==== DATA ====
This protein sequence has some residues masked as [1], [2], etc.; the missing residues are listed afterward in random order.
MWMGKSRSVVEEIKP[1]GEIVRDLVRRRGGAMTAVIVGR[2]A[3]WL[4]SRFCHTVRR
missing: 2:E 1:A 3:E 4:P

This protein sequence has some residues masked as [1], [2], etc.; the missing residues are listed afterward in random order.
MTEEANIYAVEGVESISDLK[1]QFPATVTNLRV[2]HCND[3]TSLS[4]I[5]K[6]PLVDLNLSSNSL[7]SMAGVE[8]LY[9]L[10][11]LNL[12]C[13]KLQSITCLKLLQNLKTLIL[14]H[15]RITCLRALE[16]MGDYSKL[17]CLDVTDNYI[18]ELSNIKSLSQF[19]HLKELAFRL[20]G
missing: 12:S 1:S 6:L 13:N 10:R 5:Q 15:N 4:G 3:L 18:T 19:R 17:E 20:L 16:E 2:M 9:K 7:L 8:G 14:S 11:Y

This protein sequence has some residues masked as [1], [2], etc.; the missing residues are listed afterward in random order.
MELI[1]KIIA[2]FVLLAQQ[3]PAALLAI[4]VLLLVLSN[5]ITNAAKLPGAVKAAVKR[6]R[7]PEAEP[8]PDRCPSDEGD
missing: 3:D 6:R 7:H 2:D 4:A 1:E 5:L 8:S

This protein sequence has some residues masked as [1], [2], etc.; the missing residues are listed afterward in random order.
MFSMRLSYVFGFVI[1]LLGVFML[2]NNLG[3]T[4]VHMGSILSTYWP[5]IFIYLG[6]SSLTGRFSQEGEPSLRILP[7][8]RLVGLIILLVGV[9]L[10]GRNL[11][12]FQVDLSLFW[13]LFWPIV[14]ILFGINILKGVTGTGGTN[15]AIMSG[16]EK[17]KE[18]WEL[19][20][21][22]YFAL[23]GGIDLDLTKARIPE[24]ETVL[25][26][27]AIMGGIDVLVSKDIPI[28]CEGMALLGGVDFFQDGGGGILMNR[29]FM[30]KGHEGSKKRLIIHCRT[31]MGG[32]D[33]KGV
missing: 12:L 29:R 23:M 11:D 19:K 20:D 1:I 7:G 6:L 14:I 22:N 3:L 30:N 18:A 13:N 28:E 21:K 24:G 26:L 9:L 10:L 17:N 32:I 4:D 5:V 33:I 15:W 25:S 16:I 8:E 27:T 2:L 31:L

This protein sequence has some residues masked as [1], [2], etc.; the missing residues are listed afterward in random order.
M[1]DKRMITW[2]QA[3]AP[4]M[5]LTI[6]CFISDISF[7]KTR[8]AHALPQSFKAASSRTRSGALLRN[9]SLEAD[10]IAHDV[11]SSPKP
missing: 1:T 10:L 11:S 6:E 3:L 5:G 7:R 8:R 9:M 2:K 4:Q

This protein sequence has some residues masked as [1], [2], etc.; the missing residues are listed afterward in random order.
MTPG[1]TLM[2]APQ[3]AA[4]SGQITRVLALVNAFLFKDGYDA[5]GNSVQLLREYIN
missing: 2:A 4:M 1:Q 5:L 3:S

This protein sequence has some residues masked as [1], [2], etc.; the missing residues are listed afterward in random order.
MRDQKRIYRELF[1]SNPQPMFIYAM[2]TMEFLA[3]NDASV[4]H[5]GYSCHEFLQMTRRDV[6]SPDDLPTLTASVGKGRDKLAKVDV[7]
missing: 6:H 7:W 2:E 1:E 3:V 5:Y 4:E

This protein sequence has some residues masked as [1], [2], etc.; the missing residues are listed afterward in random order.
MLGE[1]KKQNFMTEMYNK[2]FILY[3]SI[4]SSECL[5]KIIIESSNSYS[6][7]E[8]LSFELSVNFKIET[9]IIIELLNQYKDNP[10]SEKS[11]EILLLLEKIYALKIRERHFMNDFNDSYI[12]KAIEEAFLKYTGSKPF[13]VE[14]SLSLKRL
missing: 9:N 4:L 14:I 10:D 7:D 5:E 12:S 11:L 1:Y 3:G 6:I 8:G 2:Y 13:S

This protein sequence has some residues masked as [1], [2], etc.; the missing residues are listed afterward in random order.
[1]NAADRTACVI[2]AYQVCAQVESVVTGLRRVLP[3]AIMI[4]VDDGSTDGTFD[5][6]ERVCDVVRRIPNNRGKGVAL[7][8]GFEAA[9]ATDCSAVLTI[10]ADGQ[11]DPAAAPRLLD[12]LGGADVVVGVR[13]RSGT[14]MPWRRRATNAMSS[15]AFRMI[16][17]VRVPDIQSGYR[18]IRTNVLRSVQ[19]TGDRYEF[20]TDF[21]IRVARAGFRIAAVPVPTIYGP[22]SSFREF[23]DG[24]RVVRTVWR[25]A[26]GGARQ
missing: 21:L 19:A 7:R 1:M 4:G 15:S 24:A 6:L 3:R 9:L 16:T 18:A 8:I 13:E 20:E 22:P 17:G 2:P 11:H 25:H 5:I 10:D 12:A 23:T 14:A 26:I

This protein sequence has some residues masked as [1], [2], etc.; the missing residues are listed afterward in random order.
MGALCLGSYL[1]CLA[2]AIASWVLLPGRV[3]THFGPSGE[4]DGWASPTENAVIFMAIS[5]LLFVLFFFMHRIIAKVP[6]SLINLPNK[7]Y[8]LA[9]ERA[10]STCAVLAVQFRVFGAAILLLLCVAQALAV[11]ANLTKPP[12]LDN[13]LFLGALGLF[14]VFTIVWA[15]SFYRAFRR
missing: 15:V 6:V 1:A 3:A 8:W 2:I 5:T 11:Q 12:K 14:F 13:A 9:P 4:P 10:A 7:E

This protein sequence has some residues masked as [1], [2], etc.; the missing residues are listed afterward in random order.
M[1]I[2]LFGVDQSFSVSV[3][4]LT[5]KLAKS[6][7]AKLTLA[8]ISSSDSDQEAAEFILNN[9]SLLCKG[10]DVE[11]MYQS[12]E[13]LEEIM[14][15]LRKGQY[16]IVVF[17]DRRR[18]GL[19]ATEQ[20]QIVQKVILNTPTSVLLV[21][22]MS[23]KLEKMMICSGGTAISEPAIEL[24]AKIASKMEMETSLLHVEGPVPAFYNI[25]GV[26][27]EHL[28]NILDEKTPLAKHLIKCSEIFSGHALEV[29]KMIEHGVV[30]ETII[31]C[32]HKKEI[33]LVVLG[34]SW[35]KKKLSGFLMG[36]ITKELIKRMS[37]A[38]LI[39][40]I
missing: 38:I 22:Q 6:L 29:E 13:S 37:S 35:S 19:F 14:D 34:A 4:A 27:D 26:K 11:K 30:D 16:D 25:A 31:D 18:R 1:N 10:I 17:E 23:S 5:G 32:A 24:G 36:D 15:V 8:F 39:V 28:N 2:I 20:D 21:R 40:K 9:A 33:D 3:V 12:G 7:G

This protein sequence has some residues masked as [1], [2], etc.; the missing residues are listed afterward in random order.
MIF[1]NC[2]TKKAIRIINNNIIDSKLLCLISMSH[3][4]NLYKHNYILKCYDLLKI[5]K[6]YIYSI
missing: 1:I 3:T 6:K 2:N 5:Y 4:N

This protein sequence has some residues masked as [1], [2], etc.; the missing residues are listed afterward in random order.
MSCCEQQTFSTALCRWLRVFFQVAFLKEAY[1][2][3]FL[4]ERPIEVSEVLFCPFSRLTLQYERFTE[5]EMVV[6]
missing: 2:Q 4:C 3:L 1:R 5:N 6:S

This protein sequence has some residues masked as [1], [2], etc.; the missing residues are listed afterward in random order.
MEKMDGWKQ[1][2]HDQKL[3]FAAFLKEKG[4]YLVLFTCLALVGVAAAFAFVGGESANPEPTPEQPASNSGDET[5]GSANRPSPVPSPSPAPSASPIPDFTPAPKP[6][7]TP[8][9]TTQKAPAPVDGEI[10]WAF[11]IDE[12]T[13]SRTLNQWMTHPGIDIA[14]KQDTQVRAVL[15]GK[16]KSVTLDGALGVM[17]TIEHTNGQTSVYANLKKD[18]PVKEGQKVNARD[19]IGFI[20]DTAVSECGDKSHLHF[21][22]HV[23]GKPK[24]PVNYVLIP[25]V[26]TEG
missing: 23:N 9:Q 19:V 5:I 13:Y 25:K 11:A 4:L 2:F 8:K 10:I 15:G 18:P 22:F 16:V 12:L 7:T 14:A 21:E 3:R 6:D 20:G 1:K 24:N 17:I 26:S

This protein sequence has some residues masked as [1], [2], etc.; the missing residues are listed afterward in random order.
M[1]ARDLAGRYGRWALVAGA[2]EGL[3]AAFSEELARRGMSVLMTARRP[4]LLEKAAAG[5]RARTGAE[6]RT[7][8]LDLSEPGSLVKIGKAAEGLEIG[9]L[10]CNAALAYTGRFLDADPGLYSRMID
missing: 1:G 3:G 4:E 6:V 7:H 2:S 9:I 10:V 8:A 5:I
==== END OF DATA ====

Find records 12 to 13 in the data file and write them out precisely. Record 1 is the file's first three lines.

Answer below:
This protein sequence has some residues masked as [1], [2], etc.; the missing residues are listed afterward in random order.
MIF[1]NC[2]TKKAIRIINNNIIDSKLLCLISMSH[3][4]NLYKHNYILKCYDLLKI[5]K[6]YIYSI
missing: 1:I 3:T 6:K 2:N 5:Y 4:N

This protein sequence has some residues masked as [1], [2], etc.; the missing residues are listed afterward in random order.
MSCCEQQTFSTALCRWLRVFFQVAFLKEAY[1][2][3]FL[4]ERPIEVSEVLFCPFSRLTLQYERFTE[5]EMVV[6]
missing: 2:Q 4:C 3:L 1:R 5:N 6:S